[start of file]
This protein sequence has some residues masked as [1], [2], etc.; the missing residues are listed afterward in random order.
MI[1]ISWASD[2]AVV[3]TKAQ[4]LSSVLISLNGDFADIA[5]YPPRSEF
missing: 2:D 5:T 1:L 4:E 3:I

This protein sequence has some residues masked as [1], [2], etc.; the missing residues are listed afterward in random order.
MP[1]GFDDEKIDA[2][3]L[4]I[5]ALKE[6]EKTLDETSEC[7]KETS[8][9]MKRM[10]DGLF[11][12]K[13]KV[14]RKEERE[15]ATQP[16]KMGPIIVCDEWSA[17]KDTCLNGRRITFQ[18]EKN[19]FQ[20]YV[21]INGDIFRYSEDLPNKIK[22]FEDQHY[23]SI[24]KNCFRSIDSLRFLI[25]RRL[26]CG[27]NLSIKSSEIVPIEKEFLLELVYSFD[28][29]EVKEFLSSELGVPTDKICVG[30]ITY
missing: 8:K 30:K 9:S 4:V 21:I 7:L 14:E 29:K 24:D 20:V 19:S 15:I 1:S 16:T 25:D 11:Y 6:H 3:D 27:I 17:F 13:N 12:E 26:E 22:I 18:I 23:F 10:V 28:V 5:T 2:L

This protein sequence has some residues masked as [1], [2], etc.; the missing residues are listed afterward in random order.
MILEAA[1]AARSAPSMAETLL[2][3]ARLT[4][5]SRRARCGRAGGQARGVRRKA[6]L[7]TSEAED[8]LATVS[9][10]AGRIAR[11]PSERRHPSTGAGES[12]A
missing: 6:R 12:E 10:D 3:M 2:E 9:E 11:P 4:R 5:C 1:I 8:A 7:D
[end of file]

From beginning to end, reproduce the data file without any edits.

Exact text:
This protein sequence has some residues masked as [1], [2], etc.; the missing residues are listed afterward in random order.
MI[1]ISWASD[2]AVV[3]TKAQ[4]LSSVLISLNGDFADIA[5]YPPRSEF
missing: 2:D 5:T 1:L 4:E 3:I

This protein sequence has some residues masked as [1], [2], etc.; the missing residues are listed afterward in random order.
MP[1]GFDDEKIDA[2][3]L[4]I[5]ALKE[6]EKTLDETSEC[7]KETS[8][9]MKRM[10]DGLF[11][12]K[13]KV[14]RKEERE[15]ATQP[16]KMGPIIVCDEWSA[17]KDTCLNGRRITFQ[18]EKN[19]FQ[20]YV[21]INGDIFRYSEDLPNKIK[22]FEDQHY[23]SI[24]KNCFRSIDSLRFLI[25]RRL[26]CG[27]NLSIKSSEIVPIEKEFLLELVYSFD[28][29]EVKEFLSSELGVPTDKICVG[30]ITY
missing: 8:K 30:K 9:S 4:V 21:I 7:L 14:E 29:K 24:D 20:V 19:S 15:I 1:S 16:T 25:D 11:Y 6:H 3:D 27:I 17:F 13:N 12:E 26:E 22:I 18:I 23:F 10:V 28:V 5:T 2:L

This protein sequence has some residues masked as [1], [2], etc.; the missing residues are listed afterward in random order.
MILEAA[1]AARSAPSMAETLL[2][3]ARLT[4][5]SRRARCGRAGGQARGVRRKA[6]L[7]TSEAED[8]LATVS[9][10]AGRIAR[11]PSERRHPSTGAGES[12]A
missing: 6:R 12:E 10:D 3:M 2:E 9:E 11:P 4:R 5:C 1:I 8:A 7:D